This week eNCA brings you the latest research on the ANC, conducted by Markdata and African Response. This research is presented and unpacked every Monday on eNCA’s new programme The Race hosted by senior anchor Jeremy Maggs and economist Lumkile Mondi.
Researchers polled ordinary South Africans who voted for the ANC in the 2014 National and 2016 Local Government Elections. 16 focus groups in KwaZulu-Natal, Mpumalanga, Eastern Cape and Gauteng shared their perceptions on provincial ANC leaders. The findings show how the party is dealing with issues like unemployment, racism, political killings and corruption.
The latest research focused on perceptions of the ANC in the polled provinces. The data shows that participants believe that leaders are not close enough to the people, and therefore not immediately recognizable. People also seem to have better relations with local leaders who they depend on for services with housing and unemployment emerging as key concerns. ANC supporters polled in KwaZulu-Natal also highlighted the numerous political killings and government’s failure to intervene.During October, the results of 16 focus groups held in Gauteng, Mpumalanga, Eastern Cape and KwaZulu-Natal will be discussed. Participants are people who voted for the ANC in both the 2014 National and 2016 Municipal elections. The groups were carefully selected to represent urban, rural, male, female, young and mature voters. Discussions were conducted in the preferred language of the participants.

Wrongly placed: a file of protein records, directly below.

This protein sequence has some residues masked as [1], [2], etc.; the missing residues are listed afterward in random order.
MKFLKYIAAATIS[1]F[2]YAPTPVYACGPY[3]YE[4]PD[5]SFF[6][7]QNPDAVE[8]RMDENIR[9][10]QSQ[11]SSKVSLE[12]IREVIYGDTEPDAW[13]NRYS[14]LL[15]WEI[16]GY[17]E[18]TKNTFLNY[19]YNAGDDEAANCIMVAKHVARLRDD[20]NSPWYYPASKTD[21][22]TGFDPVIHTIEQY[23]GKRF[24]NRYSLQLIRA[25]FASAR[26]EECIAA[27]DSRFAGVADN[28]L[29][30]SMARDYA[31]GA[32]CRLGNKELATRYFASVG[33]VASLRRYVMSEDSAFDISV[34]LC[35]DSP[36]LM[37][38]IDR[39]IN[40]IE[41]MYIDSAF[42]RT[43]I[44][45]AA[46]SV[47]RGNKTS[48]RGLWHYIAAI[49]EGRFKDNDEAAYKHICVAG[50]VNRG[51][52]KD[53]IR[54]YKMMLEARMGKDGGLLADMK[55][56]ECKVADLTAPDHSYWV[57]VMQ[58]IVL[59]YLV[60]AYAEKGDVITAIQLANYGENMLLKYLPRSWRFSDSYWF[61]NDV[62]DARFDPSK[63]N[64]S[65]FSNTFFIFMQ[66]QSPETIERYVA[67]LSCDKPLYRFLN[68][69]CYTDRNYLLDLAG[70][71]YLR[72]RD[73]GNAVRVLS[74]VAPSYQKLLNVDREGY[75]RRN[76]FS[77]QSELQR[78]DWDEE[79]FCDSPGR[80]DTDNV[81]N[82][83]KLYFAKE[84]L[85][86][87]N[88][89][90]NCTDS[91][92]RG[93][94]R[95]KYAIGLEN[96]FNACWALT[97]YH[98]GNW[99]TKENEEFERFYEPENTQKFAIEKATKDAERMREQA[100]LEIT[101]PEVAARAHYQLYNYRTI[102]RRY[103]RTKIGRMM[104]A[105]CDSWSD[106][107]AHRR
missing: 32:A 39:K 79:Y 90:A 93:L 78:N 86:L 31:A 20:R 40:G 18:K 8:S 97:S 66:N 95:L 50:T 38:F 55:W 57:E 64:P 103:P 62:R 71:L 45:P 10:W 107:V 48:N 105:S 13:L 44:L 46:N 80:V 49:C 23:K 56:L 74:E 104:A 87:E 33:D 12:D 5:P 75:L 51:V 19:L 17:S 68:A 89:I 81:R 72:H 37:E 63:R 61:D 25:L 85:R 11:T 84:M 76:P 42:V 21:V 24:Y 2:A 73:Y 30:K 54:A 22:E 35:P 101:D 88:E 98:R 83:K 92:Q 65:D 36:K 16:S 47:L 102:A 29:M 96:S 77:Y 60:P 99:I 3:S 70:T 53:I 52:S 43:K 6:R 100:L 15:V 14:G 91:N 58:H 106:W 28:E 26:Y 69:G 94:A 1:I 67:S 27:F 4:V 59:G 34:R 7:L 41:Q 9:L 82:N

From November, the results of standardised interviews with approximately 5000 South Africans around the country will be announced. These interviews are being carried out under the close supervision of regional supervisors. Topics include preferred ANC leaders, provincial party politics, race relations, economic transformation and more.
Markdata director, Dr Elsa Thirion-Venter is a SAMRA Accredited Marketing Researcher. “In order to ensure robust and reliable results, a multi-faceted approach was followed, using both focus groups (adding depth of understanding) and face-to-face interviews with a structured questionnaire (quantify the extend of opinions),” says Elsa. “The sample sizes used for nationally representative samples in South Africa, usually range from 2 500 to 3 500. The sample size of 5 000 therefore adds even more to the robustness and depth of the results, also ensuring that smaller groups are sufficiently represented in the sample. Not only is the sample size important, the way the sample is designed and drawn is extremely important. It is based on international scientific standards, in an unbiased way giving each person an equal chance to be selected.”
Catch The Race every Monday at 3:30pm on eNCA on Channel 403 on DStv. Go to eNCA.com to view this and past episodes.